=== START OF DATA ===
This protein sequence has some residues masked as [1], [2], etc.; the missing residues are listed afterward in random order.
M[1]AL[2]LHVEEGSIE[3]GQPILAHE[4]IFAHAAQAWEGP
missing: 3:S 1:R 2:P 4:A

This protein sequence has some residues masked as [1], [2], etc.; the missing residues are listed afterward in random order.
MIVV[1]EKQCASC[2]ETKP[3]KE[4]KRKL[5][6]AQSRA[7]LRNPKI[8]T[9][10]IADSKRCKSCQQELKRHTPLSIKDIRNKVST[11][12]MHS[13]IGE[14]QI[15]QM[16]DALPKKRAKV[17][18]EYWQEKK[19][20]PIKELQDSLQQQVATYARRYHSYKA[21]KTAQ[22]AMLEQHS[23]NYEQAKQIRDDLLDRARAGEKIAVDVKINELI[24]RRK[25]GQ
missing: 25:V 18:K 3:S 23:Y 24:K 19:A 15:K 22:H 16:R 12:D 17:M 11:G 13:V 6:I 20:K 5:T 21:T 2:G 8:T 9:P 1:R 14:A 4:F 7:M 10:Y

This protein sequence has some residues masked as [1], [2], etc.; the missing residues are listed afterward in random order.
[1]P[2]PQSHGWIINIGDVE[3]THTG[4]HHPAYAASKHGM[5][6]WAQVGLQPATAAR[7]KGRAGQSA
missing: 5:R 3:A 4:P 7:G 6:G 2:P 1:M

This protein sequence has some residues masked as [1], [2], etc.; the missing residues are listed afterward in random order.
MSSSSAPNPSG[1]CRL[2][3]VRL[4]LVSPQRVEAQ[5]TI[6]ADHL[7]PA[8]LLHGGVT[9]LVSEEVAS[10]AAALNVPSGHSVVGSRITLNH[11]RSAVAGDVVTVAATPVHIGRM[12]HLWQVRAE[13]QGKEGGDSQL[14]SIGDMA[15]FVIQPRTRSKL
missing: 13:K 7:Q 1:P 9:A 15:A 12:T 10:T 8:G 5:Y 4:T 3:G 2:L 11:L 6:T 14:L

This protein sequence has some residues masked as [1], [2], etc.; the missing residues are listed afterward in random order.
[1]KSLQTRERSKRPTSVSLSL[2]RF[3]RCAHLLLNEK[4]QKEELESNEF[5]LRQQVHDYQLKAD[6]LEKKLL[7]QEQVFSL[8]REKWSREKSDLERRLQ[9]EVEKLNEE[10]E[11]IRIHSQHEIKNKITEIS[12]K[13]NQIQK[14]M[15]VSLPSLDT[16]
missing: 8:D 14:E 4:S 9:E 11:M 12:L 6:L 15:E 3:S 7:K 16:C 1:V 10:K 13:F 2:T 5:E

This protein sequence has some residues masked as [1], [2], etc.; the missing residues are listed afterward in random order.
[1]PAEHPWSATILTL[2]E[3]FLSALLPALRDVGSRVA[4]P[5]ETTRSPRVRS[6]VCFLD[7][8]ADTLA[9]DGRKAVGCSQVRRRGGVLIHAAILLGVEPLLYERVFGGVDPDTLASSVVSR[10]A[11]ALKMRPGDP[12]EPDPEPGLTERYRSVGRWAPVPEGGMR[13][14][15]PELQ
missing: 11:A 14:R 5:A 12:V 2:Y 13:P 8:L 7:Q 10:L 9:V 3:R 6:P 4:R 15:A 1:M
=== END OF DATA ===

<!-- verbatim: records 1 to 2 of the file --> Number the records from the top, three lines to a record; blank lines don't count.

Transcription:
This protein sequence has some residues masked as [1], [2], etc.; the missing residues are listed afterward in random order.
M[1]AL[2]LHVEEGSIE[3]GQPILAHE[4]IFAHAAQAWEGP
missing: 3:S 1:R 2:P 4:A

This protein sequence has some residues masked as [1], [2], etc.; the missing residues are listed afterward in random order.
MIVV[1]EKQCASC[2]ETKP[3]KE[4]KRKL[5][6]AQSRA[7]LRNPKI[8]T[9][10]IADSKRCKSCQQELKRHTPLSIKDIRNKVST[11][12]MHS[13]IGE[14]QI[15]QM[16]DALPKKRAKV[17][18]EYWQEKK[19][20]PIKELQDSLQQQVATYARRYHSYKA[21]KTAQ[22]AMLEQHS[23]NYEQAKQIRDDLLDRARAGEKIAVDVKINELI[24]RRK[25]GQ
missing: 25:V 18:K 3:S 23:Y 24:K 19:A 15:K 22:H 16:R 12:D 17:M 11:G 13:V 6:I 20:K 5:T 21:T 2:G 8:T 9:P 1:R 14:A 4:F 7:M 10:Y